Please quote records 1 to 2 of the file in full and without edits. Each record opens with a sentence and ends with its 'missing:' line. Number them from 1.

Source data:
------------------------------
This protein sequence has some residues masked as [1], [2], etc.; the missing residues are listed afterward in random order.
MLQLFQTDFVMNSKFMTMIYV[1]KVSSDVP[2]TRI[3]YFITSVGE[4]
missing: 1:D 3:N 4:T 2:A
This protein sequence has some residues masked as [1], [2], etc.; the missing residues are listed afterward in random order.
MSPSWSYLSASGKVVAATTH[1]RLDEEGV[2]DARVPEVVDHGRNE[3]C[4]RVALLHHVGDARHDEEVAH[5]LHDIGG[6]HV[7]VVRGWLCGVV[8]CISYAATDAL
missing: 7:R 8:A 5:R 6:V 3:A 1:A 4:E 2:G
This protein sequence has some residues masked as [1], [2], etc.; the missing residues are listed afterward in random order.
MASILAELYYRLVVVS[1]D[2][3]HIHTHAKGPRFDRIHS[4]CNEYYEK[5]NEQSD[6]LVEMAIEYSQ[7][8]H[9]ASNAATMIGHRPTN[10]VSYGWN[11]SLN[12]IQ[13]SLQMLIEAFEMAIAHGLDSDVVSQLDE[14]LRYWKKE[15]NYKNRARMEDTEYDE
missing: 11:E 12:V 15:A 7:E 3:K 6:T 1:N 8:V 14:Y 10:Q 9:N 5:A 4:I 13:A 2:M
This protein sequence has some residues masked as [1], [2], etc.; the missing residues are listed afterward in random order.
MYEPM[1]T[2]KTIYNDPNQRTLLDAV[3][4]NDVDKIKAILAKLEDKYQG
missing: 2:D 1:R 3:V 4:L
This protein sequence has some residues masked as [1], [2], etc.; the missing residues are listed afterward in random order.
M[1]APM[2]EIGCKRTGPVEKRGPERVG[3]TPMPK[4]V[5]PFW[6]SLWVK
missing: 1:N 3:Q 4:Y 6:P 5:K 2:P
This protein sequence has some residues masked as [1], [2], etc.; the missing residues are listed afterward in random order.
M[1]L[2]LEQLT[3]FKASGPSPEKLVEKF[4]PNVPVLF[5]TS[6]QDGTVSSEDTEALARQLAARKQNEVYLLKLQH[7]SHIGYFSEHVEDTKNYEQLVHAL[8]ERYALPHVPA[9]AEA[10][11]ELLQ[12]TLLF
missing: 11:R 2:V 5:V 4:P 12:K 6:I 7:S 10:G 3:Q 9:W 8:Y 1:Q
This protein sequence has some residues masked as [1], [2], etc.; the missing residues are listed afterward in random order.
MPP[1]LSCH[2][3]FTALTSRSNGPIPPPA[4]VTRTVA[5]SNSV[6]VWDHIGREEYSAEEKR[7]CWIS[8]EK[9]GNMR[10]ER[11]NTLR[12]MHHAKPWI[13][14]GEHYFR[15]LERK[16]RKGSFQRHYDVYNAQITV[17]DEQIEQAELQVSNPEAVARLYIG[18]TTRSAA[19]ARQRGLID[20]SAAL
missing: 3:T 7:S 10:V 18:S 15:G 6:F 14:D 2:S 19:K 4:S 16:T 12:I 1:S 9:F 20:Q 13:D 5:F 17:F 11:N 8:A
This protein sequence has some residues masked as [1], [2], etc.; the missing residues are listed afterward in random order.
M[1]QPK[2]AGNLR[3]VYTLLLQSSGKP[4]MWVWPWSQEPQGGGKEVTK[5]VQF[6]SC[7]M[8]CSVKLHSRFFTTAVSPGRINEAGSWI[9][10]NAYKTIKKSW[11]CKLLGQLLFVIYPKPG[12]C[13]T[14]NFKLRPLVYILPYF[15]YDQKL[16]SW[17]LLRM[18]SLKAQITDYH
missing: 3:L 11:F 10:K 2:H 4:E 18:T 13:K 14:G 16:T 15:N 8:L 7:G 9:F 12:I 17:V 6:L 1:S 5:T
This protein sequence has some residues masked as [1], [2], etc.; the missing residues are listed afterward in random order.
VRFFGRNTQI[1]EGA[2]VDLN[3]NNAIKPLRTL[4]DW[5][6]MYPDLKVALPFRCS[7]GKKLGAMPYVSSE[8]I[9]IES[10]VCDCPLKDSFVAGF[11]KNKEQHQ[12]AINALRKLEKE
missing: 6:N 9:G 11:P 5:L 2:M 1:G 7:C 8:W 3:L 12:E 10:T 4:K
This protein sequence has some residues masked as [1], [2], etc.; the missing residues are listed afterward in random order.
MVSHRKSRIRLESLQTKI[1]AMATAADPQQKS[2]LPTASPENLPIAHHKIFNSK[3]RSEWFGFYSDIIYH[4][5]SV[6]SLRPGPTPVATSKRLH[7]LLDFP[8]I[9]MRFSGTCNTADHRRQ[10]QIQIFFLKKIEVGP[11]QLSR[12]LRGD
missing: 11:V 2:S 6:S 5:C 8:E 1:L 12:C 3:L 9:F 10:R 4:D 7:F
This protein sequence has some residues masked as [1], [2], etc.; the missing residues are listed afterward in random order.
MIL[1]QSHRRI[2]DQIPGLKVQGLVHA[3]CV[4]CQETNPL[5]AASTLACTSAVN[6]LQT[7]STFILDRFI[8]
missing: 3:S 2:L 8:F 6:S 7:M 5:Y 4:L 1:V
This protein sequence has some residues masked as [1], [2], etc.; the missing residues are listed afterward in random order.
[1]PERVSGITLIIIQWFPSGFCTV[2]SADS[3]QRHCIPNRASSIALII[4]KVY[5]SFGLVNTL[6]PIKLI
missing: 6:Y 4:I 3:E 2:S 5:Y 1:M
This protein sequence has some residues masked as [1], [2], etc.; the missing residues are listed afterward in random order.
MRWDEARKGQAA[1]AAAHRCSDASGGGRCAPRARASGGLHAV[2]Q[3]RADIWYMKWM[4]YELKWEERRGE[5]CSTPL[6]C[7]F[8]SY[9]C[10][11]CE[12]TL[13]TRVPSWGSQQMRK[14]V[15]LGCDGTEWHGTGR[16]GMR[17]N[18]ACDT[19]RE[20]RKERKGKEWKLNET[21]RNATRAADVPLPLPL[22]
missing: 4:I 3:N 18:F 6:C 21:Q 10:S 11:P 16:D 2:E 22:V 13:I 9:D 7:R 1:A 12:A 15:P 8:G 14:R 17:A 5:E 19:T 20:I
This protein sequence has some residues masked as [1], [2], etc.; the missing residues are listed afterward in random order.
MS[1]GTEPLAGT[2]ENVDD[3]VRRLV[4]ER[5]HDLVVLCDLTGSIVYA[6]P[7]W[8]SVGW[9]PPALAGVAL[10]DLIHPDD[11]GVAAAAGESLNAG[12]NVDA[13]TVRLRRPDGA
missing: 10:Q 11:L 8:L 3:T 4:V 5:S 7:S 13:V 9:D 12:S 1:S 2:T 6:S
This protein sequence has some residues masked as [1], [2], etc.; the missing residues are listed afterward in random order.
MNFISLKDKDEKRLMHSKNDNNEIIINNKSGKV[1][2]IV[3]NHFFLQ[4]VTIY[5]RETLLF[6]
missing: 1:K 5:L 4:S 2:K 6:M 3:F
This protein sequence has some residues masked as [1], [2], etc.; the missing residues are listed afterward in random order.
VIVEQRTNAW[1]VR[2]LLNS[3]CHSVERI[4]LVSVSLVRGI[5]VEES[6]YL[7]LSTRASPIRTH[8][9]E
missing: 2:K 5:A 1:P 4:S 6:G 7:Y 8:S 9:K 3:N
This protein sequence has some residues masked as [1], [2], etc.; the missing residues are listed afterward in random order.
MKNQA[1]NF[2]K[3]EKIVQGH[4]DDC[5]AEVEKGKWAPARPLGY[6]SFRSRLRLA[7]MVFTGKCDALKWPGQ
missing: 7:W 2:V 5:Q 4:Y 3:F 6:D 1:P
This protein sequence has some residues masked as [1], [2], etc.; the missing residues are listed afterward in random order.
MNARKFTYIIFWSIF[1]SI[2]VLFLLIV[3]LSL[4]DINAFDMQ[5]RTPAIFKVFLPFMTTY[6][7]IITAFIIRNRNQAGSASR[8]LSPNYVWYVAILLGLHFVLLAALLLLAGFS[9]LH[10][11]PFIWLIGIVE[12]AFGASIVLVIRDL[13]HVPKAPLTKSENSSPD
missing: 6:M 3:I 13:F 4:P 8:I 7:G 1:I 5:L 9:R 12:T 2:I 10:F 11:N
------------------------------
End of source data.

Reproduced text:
This protein sequence has some residues masked as [1], [2], etc.; the missing residues are listed afterward in random order.
MLQLFQTDFVMNSKFMTMIYV[1]KVSSDVP[2]TRI[3]YFITSVGE[4]
missing: 1:D 3:N 4:T 2:A
This protein sequence has some residues masked as [1], [2], etc.; the missing residues are listed afterward in random order.
MSPSWSYLSASGKVVAATTH[1]RLDEEGV[2]DARVPEVVDHGRNE[3]C[4]RVALLHHVGDARHDEEVAH[5]LHDIGG[6]HV[7]VVRGWLCGVV[8]CISYAATDAL
missing: 7:R 8:A 5:R 6:V 3:A 1:A 4:E 2:G